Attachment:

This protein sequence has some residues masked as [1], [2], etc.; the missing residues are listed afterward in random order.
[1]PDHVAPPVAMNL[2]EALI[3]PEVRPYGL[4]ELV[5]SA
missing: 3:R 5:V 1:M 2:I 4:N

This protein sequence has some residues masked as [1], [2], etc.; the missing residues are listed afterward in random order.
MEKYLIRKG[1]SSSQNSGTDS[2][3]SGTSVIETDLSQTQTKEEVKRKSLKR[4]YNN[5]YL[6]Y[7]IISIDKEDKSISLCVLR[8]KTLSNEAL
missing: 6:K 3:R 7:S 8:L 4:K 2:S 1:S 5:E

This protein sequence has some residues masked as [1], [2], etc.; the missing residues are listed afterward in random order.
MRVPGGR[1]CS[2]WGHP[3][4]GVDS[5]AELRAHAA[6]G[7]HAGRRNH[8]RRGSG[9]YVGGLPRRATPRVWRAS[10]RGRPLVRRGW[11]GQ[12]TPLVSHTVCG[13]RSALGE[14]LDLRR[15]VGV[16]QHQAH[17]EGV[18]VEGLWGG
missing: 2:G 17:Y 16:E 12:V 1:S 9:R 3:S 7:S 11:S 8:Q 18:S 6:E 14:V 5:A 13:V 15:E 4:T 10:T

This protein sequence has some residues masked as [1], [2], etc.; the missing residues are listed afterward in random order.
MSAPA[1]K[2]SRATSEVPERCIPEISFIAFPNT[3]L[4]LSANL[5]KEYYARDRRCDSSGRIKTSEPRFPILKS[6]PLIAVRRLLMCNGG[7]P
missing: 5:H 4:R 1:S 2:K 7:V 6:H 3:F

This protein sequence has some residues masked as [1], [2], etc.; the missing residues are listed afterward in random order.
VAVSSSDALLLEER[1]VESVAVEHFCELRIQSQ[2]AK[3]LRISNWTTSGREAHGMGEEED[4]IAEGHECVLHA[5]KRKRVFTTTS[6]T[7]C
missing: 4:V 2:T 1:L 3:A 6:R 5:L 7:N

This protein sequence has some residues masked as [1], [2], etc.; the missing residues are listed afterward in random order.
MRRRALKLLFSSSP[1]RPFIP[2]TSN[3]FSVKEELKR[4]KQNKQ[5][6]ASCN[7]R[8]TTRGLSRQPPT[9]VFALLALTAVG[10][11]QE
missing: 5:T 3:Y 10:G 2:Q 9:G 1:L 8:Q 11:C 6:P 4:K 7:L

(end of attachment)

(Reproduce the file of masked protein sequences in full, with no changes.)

This protein sequence has some residues masked as [1], [2], etc.; the missing residues are listed afterward in random order.
[1]PDHVAPPVAMNL[2]EALI[3]PEVRPYGL[4]ELV[5]SA
missing: 3:R 5:V 1:M 2:I 4:N

This protein sequence has some residues masked as [1], [2], etc.; the missing residues are listed afterward in random order.
MEKYLIRKG[1]SSSQNSGTDS[2][3]SGTSVIETDLSQTQTKEEVKRKSLKR[4]YNN[5]YL[6]Y[7]IISIDKEDKSISLCVLR[8]KTLSNEAL
missing: 6:K 3:R 7:S 8:L 4:K 2:S 1:S 5:E

This protein sequence has some residues masked as [1], [2], etc.; the missing residues are listed afterward in random order.
MRVPGGR[1]CS[2]WGHP[3][4]GVDS[5]AELRAHAA[6]G[7]HAGRRNH[8]RRGSG[9]YVGGLPRRATPRVWRAS[10]RGRPLVRRGW[11]GQ[12]TPLVSHTVCG[13]RSALGE[14]LDLRR[15]VGV[16]QHQAH[17]EGV[18]VEGLWGG
missing: 2:G 17:Y 16:E 12:V 1:S 9:R 3:S 7:S 11:S 8:Q 18:S 6:E 14:V 5:A 13:V 15:E 4:T 10:T

This protein sequence has some residues masked as [1], [2], etc.; the missing residues are listed afterward in random order.
MSAPA[1]K[2]SRATSEVPERCIPEISFIAFPNT[3]L[4]LSANL[5]KEYYARDRRCDSSGRIKTSEPRFPILKS[6]PLIAVRRLLMCNGG[7]P
missing: 5:H 4:R 1:S 2:K 7:V 6:H 3:F

This protein sequence has some residues masked as [1], [2], etc.; the missing residues are listed afterward in random order.
VAVSSSDALLLEER[1]VESVAVEHFCELRIQSQ[2]AK[3]LRISNWTTSGREAHGMGEEED[4]IAEGHECVLHA[5]KRKRVFTTTS[6]T[7]C
missing: 4:V 2:T 1:L 3:A 6:R 5:L 7:N

This protein sequence has some residues masked as [1], [2], etc.; the missing residues are listed afterward in random order.
MRRRALKLLFSSSP[1]RPFIP[2]TSN[3]FSVKEELKR[4]KQNKQ[5][6]ASCN[7]R[8]TTRGLSRQPPT[9]VFALLALTAVG[10][11]QE
missing: 5:T 3:Y 10:G 2:Q 9:G 1:L 8:Q 11:C 6:P 4:K 7:L